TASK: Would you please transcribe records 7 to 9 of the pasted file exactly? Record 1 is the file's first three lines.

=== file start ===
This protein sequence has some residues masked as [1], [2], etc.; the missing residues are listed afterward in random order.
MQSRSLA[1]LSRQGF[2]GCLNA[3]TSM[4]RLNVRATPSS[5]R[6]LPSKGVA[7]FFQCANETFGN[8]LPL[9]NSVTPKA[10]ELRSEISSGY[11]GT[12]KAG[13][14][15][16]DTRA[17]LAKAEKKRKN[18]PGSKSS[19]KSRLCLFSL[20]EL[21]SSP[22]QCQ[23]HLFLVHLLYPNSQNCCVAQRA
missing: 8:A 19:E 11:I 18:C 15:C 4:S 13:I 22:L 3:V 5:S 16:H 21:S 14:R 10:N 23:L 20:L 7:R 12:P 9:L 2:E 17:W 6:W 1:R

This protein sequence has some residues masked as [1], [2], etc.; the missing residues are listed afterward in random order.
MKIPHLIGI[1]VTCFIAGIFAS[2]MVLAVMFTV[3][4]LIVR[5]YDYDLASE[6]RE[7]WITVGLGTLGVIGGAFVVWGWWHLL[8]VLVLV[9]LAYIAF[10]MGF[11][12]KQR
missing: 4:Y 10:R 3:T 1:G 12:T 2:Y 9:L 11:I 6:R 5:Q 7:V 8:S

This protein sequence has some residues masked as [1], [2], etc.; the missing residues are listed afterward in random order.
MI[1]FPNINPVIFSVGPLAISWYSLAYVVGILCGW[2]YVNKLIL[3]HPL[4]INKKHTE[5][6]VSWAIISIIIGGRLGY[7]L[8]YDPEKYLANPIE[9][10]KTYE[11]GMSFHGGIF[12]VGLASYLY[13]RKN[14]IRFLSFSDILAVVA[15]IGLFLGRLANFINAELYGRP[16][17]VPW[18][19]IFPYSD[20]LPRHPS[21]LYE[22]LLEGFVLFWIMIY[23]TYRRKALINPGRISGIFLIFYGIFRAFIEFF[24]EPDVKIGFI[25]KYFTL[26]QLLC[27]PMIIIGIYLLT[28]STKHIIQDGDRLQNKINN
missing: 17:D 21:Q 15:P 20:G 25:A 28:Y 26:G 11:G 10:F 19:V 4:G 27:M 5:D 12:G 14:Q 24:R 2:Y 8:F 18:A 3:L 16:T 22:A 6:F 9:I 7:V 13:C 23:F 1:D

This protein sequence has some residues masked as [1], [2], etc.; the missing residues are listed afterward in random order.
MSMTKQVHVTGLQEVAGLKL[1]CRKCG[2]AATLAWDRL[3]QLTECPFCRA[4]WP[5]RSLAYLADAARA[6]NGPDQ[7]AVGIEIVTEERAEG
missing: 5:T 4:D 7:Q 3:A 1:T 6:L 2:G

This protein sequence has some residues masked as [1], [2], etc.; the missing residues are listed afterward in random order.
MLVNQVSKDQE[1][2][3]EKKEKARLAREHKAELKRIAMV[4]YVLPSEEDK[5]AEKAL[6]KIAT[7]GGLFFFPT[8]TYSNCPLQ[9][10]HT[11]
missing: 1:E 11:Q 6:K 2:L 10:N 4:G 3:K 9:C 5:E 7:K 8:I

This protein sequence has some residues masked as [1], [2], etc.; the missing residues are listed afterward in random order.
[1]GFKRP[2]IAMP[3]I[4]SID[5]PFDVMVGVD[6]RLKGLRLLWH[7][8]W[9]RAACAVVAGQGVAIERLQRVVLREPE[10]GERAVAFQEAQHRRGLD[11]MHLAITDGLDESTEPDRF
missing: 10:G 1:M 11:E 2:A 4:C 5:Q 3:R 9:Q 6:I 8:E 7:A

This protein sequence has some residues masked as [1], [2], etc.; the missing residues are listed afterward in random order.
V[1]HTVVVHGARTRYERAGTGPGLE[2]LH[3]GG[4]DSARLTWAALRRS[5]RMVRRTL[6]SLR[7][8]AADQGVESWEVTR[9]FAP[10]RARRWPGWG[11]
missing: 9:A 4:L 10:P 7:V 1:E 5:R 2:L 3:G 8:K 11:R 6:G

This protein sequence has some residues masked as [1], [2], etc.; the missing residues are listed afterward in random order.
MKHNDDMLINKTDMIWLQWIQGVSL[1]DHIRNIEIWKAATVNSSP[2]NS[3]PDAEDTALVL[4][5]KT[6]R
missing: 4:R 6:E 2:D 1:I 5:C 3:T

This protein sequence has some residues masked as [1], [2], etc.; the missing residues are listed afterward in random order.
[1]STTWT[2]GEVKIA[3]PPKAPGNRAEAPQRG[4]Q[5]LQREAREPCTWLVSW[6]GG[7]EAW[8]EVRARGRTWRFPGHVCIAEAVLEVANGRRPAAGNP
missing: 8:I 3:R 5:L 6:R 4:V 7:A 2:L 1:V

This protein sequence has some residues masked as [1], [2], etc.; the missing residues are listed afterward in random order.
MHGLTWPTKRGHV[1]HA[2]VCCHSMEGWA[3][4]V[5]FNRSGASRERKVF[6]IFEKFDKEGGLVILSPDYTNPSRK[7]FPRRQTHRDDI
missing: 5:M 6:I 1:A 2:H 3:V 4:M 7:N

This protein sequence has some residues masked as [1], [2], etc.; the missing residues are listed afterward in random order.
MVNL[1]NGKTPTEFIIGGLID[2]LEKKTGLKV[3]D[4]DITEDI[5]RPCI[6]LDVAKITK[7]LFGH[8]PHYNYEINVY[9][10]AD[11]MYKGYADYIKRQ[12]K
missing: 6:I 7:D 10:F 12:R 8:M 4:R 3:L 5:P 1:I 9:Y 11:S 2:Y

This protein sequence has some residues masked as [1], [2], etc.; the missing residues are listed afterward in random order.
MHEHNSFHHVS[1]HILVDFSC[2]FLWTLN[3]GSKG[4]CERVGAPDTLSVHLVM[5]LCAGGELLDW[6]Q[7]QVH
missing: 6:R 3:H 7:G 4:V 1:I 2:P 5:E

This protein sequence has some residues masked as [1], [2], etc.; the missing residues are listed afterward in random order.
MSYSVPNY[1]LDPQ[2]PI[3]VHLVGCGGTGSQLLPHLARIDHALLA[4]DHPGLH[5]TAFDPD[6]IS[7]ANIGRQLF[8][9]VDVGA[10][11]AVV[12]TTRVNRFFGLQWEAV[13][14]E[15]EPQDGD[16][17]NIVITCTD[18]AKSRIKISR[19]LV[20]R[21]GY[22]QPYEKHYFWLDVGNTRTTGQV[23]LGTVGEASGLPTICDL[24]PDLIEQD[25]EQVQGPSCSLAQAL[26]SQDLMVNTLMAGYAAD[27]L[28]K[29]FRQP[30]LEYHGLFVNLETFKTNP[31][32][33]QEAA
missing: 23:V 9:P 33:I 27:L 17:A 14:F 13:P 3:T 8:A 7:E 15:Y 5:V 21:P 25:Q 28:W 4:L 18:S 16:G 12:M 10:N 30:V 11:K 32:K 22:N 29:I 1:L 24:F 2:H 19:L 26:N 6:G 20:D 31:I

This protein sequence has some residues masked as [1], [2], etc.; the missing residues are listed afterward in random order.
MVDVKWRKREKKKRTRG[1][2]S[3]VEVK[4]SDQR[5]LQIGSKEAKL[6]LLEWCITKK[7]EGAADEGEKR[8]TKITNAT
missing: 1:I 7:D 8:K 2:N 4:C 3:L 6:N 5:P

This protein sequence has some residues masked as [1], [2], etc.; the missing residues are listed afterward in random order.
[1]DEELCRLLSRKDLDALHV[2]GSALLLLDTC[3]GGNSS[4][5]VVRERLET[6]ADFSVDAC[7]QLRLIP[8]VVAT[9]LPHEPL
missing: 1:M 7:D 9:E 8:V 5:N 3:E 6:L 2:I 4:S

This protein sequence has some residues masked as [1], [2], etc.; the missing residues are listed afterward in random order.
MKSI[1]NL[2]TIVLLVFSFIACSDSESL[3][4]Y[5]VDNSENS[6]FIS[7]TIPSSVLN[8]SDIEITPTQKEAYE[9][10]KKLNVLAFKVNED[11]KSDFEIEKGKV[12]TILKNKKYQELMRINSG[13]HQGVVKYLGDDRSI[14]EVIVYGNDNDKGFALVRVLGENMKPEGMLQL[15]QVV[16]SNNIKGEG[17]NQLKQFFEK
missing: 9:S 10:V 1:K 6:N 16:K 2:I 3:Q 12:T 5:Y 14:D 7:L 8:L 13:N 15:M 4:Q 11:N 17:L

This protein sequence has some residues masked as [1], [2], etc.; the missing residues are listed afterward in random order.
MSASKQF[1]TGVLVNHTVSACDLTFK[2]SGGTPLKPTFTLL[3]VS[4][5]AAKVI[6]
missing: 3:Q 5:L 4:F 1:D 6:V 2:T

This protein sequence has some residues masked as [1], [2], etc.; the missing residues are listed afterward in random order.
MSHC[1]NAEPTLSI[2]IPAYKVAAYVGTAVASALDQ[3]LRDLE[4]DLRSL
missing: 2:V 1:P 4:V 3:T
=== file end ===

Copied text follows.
This protein sequence has some residues masked as [1], [2], etc.; the missing residues are listed afterward in random order.
V[1]HTVVVHGARTRYERAGTGPGLE[2]LH[3]GG[4]DSARLTWAALRRS[5]RMVRRTL[6]SLR[7][8]AADQGVESWEVTR[9]FAP[10]RARRWPGWG[11]
missing: 9:A 4:L 10:P 7:V 1:E 5:R 2:L 3:G 8:K 11:R 6:G

This protein sequence has some residues masked as [1], [2], etc.; the missing residues are listed afterward in random order.
MKHNDDMLINKTDMIWLQWIQGVSL[1]DHIRNIEIWKAATVNSSP[2]NS[3]PDAEDTALVL[4][5]KT[6]R
missing: 4:R 6:E 2:D 1:I 5:C 3:T

This protein sequence has some residues masked as [1], [2], etc.; the missing residues are listed afterward in random order.
[1]STTWT[2]GEVKIA[3]PPKAPGNRAEAPQRG[4]Q[5]LQREAREPCTWLVSW[6]GG[7]EAW[8]EVRARGRTWRFPGHVCIAEAVLEVANGRRPAAGNP
missing: 8:I 3:R 5:L 6:R 4:V 7:A 2:L 1:V